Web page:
A Far-Right Authoritarian Is One Step Closer To Becoming Brazil’s Next President

A Far-Right Authoritarian Is One Step Closer To Becoming Brazil’s Next President

Jair Bolsonaro advanced to the runoff stage of Brazil’s presidential election in Sunday’s vote.
Far-right politician Jair Bolsonaro advanced to the second round of voting in Brazil's presidential election Sunday.

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Far-right politician Jair Bolsonaro advanced to the second round of voting in Brazil’s presidential election Sunday.
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Far-right Rio de Janeiro congressman Jair Bolsonaro took a major step toward becoming Brazil’s new president Sunday night with a resounding win in the first round of voting.

Bolsonaro finished atop the 13-person field of candidates with more than 46 percent of the vote with most votes reported.

But because he fell short of a clear majority, Bolsonaro will now advance to a runoff election on Oct. 28. He will face former Sao Paulo Mayor Fernando Haddad of the leftist Workers’ Party, who finished second with roughly 29 percent of Sunday’s vote.

Bolsonaro’s victory in the first round is the latest in an alarming trend worldwide, as right-wing leaders with authoritarian politics have risen to prominence across Europe and the United States.

His presence in the runoff will put the health and continuance of Brazil’s three-decade-old democracy at risk. A former Army officer, Bolsonaro has praised the dictatorship that ruled Brazil from 1964 to 1985, and has said his administration would be heavily stacked with military officers. Bolsonaro has praised police killings and proposed further militarizing Brazil’s already deadly police forces, and has taken extreme, violent stances toward LGBTQ Brazilians, black people, indigenous people and women.

After more than two decades spent on the political fringes, he rose in the polls as Brazilians turned away from establishment parties amid an economic crisis, a widespread political corruption scandal, and an outbreak of violence that has led to more than 60,000 homicides in each of the last two years. And while Bolsonaro has aimed his fire at all of Brazil’s elite, established political system, he has targeted the left especially. The Workers’ Party, under former presidents Luiz Inacio Lula da Silva and Dilma Rousseff, oversaw both Brazil’s economic boom and its bust.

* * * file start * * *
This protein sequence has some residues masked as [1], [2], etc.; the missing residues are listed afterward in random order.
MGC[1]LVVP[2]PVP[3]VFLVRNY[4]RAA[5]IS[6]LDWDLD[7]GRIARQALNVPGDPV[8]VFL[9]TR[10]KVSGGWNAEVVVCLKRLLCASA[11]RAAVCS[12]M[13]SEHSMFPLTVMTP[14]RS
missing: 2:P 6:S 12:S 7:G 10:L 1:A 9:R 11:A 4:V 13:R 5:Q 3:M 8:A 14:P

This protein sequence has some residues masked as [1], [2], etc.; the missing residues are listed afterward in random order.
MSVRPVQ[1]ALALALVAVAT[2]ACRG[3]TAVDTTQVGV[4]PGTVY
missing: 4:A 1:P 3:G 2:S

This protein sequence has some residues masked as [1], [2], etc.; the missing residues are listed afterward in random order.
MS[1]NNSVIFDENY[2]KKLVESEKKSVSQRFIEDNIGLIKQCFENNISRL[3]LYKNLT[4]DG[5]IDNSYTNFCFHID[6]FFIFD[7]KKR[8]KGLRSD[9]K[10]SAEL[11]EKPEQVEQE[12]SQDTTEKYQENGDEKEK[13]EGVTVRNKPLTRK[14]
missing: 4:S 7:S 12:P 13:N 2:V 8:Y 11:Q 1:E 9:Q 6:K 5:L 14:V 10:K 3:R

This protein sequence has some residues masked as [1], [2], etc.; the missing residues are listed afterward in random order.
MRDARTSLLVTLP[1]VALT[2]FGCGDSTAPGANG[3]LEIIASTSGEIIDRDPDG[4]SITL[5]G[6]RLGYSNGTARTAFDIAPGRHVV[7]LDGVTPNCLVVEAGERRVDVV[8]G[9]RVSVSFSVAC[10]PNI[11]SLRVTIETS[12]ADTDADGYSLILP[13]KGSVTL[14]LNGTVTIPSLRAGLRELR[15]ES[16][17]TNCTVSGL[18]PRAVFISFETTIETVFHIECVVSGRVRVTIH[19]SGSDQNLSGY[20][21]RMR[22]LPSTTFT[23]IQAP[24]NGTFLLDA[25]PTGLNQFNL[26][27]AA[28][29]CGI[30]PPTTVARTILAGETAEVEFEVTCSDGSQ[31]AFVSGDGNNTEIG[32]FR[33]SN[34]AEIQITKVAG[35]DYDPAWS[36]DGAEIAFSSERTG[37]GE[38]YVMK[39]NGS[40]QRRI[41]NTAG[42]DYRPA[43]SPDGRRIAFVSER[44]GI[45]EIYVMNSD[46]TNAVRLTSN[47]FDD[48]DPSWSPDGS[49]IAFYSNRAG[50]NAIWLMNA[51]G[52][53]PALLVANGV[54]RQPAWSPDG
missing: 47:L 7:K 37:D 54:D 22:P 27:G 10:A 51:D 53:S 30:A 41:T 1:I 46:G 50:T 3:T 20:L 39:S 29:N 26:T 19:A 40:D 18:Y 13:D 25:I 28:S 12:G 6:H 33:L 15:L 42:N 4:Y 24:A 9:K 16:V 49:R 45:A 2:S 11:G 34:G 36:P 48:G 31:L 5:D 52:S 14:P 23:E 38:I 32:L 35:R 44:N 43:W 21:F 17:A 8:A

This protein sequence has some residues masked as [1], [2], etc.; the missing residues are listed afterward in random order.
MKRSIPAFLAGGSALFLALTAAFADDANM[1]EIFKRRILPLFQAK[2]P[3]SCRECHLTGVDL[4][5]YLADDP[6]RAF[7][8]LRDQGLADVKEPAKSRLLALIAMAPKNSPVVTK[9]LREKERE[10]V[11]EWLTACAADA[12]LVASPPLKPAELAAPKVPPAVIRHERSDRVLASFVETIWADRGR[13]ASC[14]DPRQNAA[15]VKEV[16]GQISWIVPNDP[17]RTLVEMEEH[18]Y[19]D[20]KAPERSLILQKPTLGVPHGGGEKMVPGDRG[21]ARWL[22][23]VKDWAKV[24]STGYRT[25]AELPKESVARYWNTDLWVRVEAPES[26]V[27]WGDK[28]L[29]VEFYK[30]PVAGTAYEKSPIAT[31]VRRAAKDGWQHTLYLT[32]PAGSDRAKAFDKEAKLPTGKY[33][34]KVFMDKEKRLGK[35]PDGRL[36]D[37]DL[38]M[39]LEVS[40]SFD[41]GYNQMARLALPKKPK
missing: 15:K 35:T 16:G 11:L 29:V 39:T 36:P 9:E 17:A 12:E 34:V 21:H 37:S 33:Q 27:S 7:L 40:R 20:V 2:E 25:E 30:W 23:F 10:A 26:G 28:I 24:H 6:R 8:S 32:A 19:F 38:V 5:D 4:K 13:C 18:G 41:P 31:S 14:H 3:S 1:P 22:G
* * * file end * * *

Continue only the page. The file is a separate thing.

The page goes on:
Rousseff was impeached in 2016, while da Silva ― who had led most 2018 presidential polls ― was convicted on corruption charges in 2017 and imprisoned this spring. Bolsonaro has painted da Silva and the Workers’ Party, which has won each of Brazil’s last four presidential elections, as the primary source of the country’s woes, and he has enjoyed the support of conservative evangelicals who oppose the left’s socially progressive policies and of financial and business elites who don’t want the left to return to power.

Now, Bolsonaro’s finish atop the field on Sunday will set up a head-to-head match-up with Haddad, the Workers’ Party candidate who replaced da Silva on the ballot after the former president was barred from running in September thanks to his conviction. While previous polls suggested they were statistically tied in second round scenarios, right-wing candidates aligned with Bolsonaro scored huge wins across Brazil on Sunday night, and his near miss of a clear majority in the first round suggests he will be a heavy favorite in the run-off.

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Travis Waldron

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Politics And GovernmentElectionsBrazilJair BolsonaroFernando Haddad